In conventional TLE's the cracked gas is distributed to the cooling tubes by the inlet chamber. Since the cross sectional area of the TLE tubesheet is large compared to the area of the inlet nozzle and outlet collection manifold, the cracked gas must expand when leaving the manifold and contract again when entering the cooling tubes. In a typical exchanger, the velocity drops from 450 ft/sec at the inlet nozzle to 60 ft/sec before entering the cooling tubes. Once in the cooling tubes, the velocity is increased again to approximately 300 ft/sec; this expansion and contraction of the cracked gas coupled with its low velocity in the exchanger inlet chamber causes turbulence and uncontrolled residence time. This uncontrolled residence time causes a deterioration in the selectivity to desirable olefins, and coking. The heavier components and poly-nuclear aromatics in the cracked gas condense and polymerize to form coke in the inlet chamber. During process upsets or onstream decoking, this coke spalls and plugs the exchanger tubes causing a drastic increase in the exchanger pressure drop. Also, when hot gas strikes the dead flow zone caused by the tube sheet between the cooling tubes, heavier components and poly-nuclear aromatics suspended in the cracked gas are knocked out of the gas stream and condense and polymerize to form coke on the tube sheet between the cooling tubes. This coke deposit grows and gradually covers or blocks the entrance to the cooling tubes thus impeding heat transfer and causing the exchanger to lose its thermal efficiency. Furthermore such expansion and contraction of the cracked gas caused by large changes in velocity results in pressure loss, as discussed in U.S. Pat. No. 3,357,485. According to the present invention, these conditions are avoided and pressure loss is reduced.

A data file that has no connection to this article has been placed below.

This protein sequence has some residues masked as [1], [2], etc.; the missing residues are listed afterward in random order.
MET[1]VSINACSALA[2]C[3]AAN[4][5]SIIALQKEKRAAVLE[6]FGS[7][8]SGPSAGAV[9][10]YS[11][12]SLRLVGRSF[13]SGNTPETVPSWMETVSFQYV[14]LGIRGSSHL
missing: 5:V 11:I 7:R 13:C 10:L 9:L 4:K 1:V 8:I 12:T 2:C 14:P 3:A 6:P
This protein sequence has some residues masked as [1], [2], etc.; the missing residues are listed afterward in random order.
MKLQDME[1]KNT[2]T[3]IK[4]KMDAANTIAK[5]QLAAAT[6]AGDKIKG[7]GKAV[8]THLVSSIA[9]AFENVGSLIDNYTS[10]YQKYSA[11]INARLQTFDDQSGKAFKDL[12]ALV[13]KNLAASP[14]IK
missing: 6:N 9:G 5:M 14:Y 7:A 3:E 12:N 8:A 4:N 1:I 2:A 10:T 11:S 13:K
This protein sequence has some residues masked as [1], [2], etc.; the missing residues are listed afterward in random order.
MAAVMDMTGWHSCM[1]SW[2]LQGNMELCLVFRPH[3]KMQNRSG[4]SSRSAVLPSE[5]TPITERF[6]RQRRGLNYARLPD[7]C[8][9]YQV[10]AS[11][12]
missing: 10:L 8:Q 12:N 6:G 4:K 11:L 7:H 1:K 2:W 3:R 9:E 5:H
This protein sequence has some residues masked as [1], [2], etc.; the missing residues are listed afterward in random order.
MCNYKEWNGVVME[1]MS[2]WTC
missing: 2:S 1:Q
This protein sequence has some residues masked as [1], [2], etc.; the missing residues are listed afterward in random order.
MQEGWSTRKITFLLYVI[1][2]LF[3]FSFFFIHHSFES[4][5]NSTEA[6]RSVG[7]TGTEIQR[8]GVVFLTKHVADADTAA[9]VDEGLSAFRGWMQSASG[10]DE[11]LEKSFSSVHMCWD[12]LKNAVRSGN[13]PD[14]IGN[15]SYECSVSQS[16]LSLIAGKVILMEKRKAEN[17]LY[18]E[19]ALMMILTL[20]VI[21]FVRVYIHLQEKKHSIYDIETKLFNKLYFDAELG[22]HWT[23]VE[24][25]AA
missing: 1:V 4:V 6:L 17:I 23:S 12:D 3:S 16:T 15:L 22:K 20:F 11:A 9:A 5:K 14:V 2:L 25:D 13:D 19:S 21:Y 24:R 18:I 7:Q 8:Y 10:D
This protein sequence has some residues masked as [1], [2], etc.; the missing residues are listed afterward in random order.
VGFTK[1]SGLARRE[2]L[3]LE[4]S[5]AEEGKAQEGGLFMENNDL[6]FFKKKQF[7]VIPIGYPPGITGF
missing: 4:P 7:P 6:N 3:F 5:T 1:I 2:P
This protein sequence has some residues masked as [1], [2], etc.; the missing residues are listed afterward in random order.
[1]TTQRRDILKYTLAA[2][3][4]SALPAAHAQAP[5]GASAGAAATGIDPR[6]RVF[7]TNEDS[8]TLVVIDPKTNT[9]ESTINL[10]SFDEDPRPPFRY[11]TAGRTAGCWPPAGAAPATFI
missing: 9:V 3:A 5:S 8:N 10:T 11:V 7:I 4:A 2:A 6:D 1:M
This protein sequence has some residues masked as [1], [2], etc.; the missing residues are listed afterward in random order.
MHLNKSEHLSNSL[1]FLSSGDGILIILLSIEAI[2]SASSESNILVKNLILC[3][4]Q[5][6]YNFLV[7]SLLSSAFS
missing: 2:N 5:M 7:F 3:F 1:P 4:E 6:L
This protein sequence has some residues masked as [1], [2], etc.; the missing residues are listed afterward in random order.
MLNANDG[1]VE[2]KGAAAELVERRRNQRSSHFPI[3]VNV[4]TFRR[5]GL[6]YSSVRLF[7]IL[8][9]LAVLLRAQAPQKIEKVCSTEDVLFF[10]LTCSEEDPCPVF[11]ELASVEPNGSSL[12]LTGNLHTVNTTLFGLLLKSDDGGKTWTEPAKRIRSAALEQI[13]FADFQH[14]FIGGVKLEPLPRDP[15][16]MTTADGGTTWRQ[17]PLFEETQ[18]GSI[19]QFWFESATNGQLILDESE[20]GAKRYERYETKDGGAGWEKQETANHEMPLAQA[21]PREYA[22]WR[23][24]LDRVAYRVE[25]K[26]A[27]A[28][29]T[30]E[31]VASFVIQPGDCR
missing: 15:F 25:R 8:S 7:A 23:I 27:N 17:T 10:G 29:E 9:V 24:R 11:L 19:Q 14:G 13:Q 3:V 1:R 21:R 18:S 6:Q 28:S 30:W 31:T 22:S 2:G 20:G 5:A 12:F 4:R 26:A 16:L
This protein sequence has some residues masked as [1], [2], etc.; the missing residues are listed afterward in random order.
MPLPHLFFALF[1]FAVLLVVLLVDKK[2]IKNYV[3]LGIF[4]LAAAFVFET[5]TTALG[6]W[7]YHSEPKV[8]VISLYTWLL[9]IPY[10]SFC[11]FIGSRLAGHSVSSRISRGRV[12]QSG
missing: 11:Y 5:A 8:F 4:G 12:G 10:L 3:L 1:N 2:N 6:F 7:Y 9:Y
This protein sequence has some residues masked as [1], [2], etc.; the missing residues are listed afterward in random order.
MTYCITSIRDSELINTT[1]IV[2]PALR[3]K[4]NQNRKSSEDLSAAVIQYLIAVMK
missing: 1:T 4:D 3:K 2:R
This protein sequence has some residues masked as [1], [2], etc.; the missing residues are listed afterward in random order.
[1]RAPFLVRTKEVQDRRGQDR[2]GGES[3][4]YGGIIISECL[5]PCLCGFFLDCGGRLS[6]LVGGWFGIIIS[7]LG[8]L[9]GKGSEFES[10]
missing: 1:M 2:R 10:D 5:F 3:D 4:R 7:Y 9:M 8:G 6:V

In the conventional design there is a dramatic increase in velocity (when the gas enters the cooling tubes) which results in that the kinetic pressure loss is great as compared with a small static pressure gain to give an overall much greater pressure loss, as contrasted with the present invention in which there is no large or sudden increase in velocity so that the smaller loss in kinetic pressure as compared with the gain in static pressure gives an overall small pressure loss. Any decrease in velocity along the path of flow is gradual and relatively small as against the standard expansion cone, or velocity may be constant.